Repacking Van Peebles Land

Well this is what the future looks like. The scientists lied to us. It is 2007 and still we have no hoverboards, only cockbags used the “video” function on their phone and there is still a lot of paper in my office. Also, I am not wearing one-piece clothing. Instead Zoomtard is still repackaging links he finds from around the web and rehashing arguments he reads in books or overhears on the Theologians’ Train (they have our own secret public transport system and they let me use it) under incomprehensible titles. At least in this time of change some things stay the same even if change is moving so fast that even change is changing and it changes us and short-changes us leaving us with less change in our pockets to buy a copy of the Big Issue if we are stupid and a nice Lion bar if we aren’t.

Peebles over there in Brittannia linked me to these two fascinating articles. The first is an op-ed in the Guardian by Tobias Jones, who wrote a very interesting book about the post-war history of Italy. He is discussing something I think about a lot- how at least in Britain, secular fundamentalism is legislating for itself in a brand new way. The advocates of this anti-belief belief claim to be acting out of tolerance but not only are they showing a tremendous epistemological arrogance which will bite them royally in the ass, they are pissing on the very democratic legacy they claim to uphold. Jones puts it better than I could when he says:

It was an assertion that after centuries of the naked public square (denuded of religion referents) the public now too had to go naked…. Until a few years ago religion was similar to soft drugs: a blind eye was turned to private use but woe betide you if you were caught dealing. Only recently have believers realised that religion is certainly personal, but it can never be private.

The most regal of the new totaltarians is Richard Dawkins. He is the Professor for the Public Understanding of Science at Cambridge. Interestingly, he is also the Professor for the Public Mis-Understanding of Philosophy at Letterkenny Institute of Technology. Even more interestingly, I would love to one day hold a position where I could claim to be the Professor for the Public Understanding of Christianity. I would write that everywhere. Even when signing up to a milk-delivery service. Anyway, as perceptive readers who don’t use Internet Explorer will know, I have been trying to read the God Delusion, for a month now. This is the professor’s new tirade against faith where he advances his faith in a peculiar scientism that could be called the Neo-Darwinian Individualised Memetic Scientism to show how his faith is crucially different from other forms of evolutionism and indeed, scientism. (Scientism by the way, is the belief that science explains all there is as oppossed to science which is a method to discover how many things happen, read the same for evolutionism).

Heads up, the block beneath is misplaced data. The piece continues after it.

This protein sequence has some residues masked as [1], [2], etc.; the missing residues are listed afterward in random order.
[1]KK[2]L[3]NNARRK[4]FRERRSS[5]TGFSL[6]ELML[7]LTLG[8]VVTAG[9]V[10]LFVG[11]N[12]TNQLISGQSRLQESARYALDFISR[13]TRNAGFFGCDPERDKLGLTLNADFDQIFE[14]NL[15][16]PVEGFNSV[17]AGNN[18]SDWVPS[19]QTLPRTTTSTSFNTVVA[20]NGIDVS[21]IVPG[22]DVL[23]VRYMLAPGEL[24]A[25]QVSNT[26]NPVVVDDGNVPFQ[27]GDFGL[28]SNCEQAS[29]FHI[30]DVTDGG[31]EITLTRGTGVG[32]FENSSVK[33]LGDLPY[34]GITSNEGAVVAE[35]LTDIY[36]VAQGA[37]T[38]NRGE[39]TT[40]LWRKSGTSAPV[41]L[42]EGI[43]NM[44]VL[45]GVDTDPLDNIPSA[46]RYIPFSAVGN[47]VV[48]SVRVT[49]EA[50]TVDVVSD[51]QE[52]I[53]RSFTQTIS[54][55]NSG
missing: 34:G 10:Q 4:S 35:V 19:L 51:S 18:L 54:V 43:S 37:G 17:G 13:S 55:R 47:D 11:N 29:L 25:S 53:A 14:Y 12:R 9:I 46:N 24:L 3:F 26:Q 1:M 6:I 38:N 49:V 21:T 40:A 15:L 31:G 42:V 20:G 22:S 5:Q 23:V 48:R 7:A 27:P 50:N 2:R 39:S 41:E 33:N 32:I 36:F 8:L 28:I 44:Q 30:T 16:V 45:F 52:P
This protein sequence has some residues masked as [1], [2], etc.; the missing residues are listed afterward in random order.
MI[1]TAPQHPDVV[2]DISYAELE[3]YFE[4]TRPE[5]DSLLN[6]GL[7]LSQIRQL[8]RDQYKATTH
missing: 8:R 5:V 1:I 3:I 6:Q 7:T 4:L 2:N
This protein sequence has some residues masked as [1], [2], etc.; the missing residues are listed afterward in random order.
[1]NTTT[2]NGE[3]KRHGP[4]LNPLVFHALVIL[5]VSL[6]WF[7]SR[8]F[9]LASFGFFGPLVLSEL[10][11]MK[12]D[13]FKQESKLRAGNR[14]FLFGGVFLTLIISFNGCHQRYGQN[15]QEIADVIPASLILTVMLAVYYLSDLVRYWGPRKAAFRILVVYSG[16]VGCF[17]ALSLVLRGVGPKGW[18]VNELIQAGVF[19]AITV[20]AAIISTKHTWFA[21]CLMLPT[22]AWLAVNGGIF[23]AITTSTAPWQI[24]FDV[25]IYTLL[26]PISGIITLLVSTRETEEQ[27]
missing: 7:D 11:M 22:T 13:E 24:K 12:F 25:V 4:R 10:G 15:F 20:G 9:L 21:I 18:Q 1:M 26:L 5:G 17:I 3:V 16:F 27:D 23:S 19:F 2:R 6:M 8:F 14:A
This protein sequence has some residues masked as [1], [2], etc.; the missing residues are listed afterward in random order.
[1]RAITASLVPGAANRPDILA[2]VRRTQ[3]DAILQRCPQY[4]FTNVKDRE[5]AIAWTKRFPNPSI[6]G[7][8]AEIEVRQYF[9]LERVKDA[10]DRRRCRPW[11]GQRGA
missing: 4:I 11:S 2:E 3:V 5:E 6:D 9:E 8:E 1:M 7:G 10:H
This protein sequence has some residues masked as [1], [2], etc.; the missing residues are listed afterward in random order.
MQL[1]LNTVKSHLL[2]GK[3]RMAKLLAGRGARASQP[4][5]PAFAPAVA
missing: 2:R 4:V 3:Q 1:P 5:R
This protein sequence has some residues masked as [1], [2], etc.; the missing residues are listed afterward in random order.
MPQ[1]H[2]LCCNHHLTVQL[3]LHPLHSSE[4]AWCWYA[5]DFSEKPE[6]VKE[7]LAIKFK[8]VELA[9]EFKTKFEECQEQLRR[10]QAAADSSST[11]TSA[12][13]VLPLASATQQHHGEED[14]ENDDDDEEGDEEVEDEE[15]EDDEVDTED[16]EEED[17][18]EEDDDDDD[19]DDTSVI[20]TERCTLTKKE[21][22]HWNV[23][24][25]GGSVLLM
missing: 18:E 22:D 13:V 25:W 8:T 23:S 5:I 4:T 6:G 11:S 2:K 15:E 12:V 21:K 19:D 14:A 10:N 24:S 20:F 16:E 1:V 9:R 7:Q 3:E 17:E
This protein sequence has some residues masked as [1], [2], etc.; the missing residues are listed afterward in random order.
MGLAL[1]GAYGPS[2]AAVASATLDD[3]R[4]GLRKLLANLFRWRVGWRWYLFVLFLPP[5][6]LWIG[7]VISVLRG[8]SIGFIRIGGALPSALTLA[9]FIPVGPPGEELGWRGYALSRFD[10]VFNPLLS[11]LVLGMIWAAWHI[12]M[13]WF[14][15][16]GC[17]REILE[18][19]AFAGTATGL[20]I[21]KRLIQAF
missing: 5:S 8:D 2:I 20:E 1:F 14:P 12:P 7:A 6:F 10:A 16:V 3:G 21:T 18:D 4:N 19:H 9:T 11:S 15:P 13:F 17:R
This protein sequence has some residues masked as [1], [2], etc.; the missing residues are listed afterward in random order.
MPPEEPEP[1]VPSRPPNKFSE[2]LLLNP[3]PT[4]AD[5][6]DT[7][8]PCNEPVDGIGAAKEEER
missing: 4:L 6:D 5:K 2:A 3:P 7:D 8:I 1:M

I hammered through 150 pages the first day because I had to give a talk on Dawkins but since then it is with dread that I pick up the book. There have been many fine books distracting me but still, the cause of the tedium is the argument. I once eagerly got Bertrand Russell’s Why I Am Not A Christian out of the college library. I was a Christian for about 7 months and at that point I would have quite liked to no longer be convinced by it all. But the arguments the great mathematician advanced were as irrelevant or as culturally bound as the one’s Dawkins advances. Since then I have become quite the fan of anti-Jesus books and my favourite is the ingenius Essence Of Christianity by Feuerbach. (I don’t think Marx was anti-Jesus, just anti-religion). But while Dawkins doesn’t cite Feuerbach much or at all, his arguments tend to be cheap knock offs. That is poor form. It is also worse than poor form to rewrite Stephen Jay Gould’s position after his death for him and…. stop me. I am a Christian and someone who is convinced by the theory of evolution so I just get riled up by the sleights of hand that Dawkins pulls off in place of an argument. Marilynne Robinson can explain what is wrong with the God Delusion better that me, Jaybercrow and Teragram put together. So go read it before you think these atheists have a strong old case. (Their case is super-strong elsewhere but they can’t reach it from the Enlightenment era, maybe I’ll Zoomtard that someday…)